Summer is back!
With temperatures well over 70º this Columbus Day Weekend, getting out for a ride was just as much of an inevitability as this “winter” everyone keeps talking about. Kelley and I hit up the legendary Earl’s Trails complex near Hampshire College, a network of flowy singletrack that could not have been in better shape for shreddin’.
We had cold, torrential rain last week, which drowned out any dust on the trails. With a good few days of sun, everything dried up to a perfect, soft-carpet texture with no mud and no sandpits. It was beautiful riding, with plenty of grip. This was Kelley’s first serious mountain biking excursion, since the trails here are a little more serious than some of the local shortcuts.
With doubletrack, singletrack, intense climbing and more intense downhill, Earl’s has something for everyone. We cruised around for a couple of hours, picking up trails and practicing our skills. Kelley’s tires were slicker than grease, so she slid off of some of the roots, but a new bike is coming so they’re not worth replacing.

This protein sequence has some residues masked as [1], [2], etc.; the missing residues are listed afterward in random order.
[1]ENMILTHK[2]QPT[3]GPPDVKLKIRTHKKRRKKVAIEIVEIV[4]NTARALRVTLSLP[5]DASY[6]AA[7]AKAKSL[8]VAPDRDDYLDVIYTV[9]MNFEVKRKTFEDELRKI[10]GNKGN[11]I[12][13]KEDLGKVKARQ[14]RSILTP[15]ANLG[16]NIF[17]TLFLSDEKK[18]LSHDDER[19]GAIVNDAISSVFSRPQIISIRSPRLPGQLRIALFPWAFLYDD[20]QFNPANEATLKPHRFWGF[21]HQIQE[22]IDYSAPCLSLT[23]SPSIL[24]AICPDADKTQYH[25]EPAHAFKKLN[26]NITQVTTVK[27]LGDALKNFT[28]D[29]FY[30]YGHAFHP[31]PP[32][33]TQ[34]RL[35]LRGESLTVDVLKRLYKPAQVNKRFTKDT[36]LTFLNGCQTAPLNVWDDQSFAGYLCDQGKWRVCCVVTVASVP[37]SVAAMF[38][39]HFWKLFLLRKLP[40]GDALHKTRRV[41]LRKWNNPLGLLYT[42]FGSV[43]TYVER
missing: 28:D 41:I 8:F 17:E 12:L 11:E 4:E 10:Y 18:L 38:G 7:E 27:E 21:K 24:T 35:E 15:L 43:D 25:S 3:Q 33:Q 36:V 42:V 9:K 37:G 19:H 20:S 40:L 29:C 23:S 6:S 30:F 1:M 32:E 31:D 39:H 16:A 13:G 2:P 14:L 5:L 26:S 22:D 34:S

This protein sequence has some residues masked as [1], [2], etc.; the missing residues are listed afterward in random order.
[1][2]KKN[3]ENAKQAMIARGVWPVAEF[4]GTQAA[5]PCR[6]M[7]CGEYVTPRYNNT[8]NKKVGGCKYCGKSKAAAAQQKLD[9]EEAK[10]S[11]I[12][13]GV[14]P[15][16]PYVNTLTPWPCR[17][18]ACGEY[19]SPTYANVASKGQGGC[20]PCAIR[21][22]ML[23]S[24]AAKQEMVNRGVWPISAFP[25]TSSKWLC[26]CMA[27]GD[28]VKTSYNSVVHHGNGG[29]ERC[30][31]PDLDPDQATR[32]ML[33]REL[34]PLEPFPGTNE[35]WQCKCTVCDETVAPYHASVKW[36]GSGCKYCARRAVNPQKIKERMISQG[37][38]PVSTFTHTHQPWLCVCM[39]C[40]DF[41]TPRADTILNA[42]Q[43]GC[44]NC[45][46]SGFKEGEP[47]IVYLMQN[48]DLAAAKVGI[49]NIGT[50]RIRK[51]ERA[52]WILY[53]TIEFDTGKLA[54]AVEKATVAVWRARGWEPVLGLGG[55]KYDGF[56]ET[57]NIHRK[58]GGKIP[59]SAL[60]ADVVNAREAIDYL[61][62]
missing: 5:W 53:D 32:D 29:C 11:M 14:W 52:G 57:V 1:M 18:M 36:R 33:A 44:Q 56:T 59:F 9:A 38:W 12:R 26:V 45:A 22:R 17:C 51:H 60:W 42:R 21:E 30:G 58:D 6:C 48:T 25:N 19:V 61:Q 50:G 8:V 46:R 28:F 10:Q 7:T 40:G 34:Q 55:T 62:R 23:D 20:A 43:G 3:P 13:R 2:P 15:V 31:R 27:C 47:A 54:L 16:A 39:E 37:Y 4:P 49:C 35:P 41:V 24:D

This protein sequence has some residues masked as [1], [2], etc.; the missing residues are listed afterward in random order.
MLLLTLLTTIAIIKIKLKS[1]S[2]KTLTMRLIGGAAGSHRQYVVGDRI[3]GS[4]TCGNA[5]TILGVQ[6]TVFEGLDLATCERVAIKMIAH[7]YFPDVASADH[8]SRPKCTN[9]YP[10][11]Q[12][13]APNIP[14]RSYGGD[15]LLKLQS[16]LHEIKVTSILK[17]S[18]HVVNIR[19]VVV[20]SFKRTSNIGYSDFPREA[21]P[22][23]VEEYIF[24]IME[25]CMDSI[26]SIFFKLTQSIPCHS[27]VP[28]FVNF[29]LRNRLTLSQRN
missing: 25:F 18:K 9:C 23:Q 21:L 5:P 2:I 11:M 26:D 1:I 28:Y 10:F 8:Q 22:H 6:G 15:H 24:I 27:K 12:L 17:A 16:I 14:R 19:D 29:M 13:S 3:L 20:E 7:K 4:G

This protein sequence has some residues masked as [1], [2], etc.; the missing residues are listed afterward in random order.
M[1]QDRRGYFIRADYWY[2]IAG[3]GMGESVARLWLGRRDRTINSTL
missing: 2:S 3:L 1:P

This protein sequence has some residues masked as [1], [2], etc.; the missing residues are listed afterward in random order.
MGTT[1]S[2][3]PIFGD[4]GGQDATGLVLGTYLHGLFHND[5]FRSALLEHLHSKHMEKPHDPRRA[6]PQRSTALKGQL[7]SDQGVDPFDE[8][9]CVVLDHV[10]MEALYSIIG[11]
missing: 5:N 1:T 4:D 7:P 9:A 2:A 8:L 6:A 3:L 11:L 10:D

The forest was gorgeous… There’s something about the way sun filters through trees that leaves me with a warm feeling in my stomach and 30 blurry photos on my camera. Since we were out late in the season, we had the full kaleidoscope of fall foliage, with plenty of green still poking through. This late in the season, we also didn’t have to worry about bugs chasing us as we broke a sweat, which Kelley especially appreciated.
We did manage to take a few nice pictures, especially around Hadley Reservoir.
I was out on the Karate Monkey again, still loving the 2×1 drivetrain. Even after a few miles of climbing, it still feels like the right choice for loaded backpacking. I swapped my 17T rear cog for a 19T rear cog to make the bigger ring in the front a bit more useful off-road, since I’m just under a 2:1 ratio now. Kelley had the full range of her triple, and she used almost all of it on the brief road-ride over to the trailhead, and the steep off-road climbing once we got there.
A little tree climbing broke the afternoon up, and gave our tired legs a chance to catch up.
Kelley had a blast. After one long descent, she commented how she couldn’t stop smiling, and it certainly looked that way every time I glanced over my shoulder. Mountain biking does that; it’s hard not to grin when you’re in such a beautiful place, massaging a little adrenaline into your brain with the ebbs and flows of the trail.
And who could ask for better weather?